At first, the idea of Netflix – essentially a video rental site – making its own TV shows and films sounded bizarre. This simply wasn’t how the industry worked, right?
Wrong. Fuelled by its vast piles of subscriber money, Netflix now wields the power of a Hollywood studio. With the resources to buy in the best new shows, acquire beloved brands, commission its own original series and hire Brad Pitt and Will Smith to star in its movies, the company is currently creating some of the best streamable stuff around. In fact, some of the best stuff around full-stop.
We’ve scoured through Netflix’s hundreds of original series, documentaries and movies to pick out 26 favourites. If you’re struggling to find something brand new on which to feast your eyes, read on.
Always Be My Maybe
Calling this “Netflix’s best original romantic comedy” might sound like damning it with faint praise – let’s face it, the competition isn’t particularly strong. But Always Be My Maybe is an always enjoyable, sometimes hilarious riff on the well-worn genre starring (and written by) the intensely likeable Ali Wong and Randall Park.
It’s about two childhood friends, unexpectedly reunited many years after an awkward falling out, their lives having diverged onto wildly different paths in the intervening period. You can probably predict the ending from the first reel, but it’s the route we take to get there that’s important, and it’s always an enjoyable one – particularly when a certain beloved Matrix megastar proves himself an excellent sport in a scene-stealing guest appearance. Whoa.
Stranger Things (S1-3)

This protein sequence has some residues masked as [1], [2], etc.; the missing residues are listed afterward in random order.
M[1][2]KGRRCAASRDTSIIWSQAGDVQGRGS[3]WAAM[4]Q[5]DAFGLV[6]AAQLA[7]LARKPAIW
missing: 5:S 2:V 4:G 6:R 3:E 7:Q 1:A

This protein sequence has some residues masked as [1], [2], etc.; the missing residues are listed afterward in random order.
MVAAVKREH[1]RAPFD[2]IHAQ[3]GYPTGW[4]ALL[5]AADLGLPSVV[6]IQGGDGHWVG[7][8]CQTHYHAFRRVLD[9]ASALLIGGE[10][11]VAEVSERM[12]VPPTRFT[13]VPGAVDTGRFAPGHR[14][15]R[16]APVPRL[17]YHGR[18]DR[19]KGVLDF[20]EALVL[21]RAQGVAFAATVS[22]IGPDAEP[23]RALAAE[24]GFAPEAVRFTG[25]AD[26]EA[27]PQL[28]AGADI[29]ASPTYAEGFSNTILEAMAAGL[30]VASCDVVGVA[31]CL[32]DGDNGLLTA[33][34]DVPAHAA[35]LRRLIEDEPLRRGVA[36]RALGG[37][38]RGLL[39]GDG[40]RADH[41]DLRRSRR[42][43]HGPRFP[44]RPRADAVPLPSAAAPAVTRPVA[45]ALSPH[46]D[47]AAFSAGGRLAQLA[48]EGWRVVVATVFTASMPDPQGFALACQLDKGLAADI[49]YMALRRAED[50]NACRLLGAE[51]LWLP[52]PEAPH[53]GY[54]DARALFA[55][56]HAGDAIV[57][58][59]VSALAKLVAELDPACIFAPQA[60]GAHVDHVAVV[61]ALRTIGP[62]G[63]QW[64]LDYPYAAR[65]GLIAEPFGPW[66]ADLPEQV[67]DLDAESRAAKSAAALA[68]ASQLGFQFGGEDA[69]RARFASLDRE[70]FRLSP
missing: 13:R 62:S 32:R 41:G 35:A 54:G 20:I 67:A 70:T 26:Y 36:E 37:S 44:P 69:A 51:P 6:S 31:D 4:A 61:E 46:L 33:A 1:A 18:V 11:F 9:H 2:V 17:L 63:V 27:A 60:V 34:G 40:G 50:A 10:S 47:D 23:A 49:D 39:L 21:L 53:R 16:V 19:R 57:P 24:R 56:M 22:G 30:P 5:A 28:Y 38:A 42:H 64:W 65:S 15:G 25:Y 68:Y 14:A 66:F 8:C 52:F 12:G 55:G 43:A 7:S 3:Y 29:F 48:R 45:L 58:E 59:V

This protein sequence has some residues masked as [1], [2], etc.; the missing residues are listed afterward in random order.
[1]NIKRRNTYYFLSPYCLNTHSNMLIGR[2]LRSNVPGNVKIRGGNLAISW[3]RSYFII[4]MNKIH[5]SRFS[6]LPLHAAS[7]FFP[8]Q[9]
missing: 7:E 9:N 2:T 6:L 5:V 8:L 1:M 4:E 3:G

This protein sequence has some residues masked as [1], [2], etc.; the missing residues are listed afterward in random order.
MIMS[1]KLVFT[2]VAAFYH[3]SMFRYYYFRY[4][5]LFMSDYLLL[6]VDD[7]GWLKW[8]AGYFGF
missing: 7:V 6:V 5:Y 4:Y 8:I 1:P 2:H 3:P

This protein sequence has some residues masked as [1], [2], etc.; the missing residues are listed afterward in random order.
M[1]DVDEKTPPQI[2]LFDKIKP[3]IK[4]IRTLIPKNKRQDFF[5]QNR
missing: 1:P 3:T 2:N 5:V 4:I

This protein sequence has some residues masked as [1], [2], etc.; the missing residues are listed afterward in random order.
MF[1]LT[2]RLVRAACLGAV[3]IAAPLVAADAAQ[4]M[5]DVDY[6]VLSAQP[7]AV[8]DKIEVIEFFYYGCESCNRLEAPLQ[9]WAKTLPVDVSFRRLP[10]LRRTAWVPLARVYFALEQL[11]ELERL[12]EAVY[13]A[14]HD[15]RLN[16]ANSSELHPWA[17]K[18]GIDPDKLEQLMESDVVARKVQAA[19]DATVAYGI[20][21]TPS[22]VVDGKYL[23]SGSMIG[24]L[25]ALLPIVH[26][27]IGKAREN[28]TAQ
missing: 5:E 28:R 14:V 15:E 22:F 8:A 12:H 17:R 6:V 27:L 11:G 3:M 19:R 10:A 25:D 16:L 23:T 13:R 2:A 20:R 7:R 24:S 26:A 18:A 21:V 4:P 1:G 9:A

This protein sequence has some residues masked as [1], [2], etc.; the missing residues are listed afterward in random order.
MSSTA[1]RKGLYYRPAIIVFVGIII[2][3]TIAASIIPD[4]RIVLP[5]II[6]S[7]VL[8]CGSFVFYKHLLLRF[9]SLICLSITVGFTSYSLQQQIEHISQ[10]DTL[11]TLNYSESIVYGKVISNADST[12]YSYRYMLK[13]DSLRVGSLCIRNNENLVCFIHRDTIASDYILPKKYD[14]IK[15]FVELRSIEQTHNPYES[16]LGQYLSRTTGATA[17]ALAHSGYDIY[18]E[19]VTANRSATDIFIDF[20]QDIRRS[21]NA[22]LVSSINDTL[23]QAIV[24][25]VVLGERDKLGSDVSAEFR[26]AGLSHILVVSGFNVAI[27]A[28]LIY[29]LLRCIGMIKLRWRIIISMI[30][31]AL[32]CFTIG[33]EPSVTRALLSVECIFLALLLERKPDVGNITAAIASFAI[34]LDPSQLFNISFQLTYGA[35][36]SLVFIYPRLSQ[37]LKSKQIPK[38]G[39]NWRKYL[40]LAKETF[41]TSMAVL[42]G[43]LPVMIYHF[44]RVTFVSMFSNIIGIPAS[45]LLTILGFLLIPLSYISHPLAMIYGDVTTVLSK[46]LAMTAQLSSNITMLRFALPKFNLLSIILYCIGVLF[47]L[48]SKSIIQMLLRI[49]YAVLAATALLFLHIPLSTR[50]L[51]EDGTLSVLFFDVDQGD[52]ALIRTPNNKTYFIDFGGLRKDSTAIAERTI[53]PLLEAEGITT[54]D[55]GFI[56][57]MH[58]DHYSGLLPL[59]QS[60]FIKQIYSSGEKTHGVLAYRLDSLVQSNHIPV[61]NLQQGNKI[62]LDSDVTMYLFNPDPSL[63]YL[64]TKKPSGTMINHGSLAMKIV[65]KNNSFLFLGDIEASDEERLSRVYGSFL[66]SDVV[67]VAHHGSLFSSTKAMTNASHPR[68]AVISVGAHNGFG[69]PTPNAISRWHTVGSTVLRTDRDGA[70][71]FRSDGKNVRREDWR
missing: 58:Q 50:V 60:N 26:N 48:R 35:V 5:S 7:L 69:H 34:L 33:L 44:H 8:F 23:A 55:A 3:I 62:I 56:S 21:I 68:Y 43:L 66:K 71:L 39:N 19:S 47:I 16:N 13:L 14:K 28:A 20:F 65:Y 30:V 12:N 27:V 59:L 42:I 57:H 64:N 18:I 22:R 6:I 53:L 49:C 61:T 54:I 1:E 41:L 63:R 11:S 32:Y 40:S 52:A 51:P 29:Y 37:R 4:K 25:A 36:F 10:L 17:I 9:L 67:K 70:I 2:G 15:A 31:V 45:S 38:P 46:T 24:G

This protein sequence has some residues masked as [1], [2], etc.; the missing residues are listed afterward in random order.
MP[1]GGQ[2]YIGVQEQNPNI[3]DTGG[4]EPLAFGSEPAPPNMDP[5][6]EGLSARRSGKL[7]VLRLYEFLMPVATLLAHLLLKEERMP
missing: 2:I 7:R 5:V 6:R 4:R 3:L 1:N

Stranger Things is a love letter to many of the movies, TV shows and books that children who grew up in the 1980s will cherish: it’s replete with references to E.T., Close Encounters of the Third Kind, The Goonies, Stephen King, Dungeons & Dragons and Poltergeist, packed with period music, and the mood and feel is sure to dredge up nostalgia aplenty.
Take away the retro vibes and the show still stands up as a fine sci-fi drama-thriller, concerning a small town, a missing boy and his friends and family’s attempts to find him - at least, that's the first season, and there are now two more on offer. And such is the popularity of Stranger Things, we can see a few more arriving in the next few years.
Ben Affleck, Oscar Isaac, Pedro Pascal and Charlie Hunnam play ex-special forces troopers robbing a ruthless Colombian cocaine baron in one of Netflix’s biggest original movies of 2019, and it has all the makings of a doozy.
Aside from the star-spangled cast and the promise of lots of explosions, it’s stylishly directed by auteur JC Chandor from a script by the writer of The Hurt Locker – so sharp character work and heartfelt drama season the thrills and spills as our heroes weigh their post-combat lives – and their principals – against a big pile of drug money.
Everybody Loves Raymond’s Ray Romano gives an uncharacteristically understated performance in this low key indie comedy, playing the neighbour and friend of the equally impressive Mark Duplass. The duo’s quiet, enjoyably mundane routine of martial arts movies, jigsaw puzzles, pizza and their invented pastime of “paddleton” is cruelly disrupted by a terminal cancer diagnosis – and a subsequent momentous decision.
What might have been a depressing, overwrought domestic drama instead serves as a beautifully unsentimental and utterly convincing depiction of male friendship.
Russian Doll (S1)
The brainchild of Natasha Lyonne, Amy Poehler and Leslye Headland, this comic drama series is like Groundhog Day by way of Girls: an acerbic, substance-abusing New York video game designer (Lyonne) finds herself living the same day over and over, repeatedly dying in increasingly bizarre accidental deaths merely to wake up once again in a bathroom at her own birthday party. Has she taken something trippy, simply lost her mind – or is there something more profound at work?
Funny, outrageous and inventive, this is precisely the type of series that cuts through the piles of cookie cutter filler now accumulating on streaming services – a reminder of those halcyon days when every Netflix-made series was a top notch banger. At just eight half-hour episodes, it’s also refreshingly brisk, so you won’t need to live the same day over and over just to get it finished…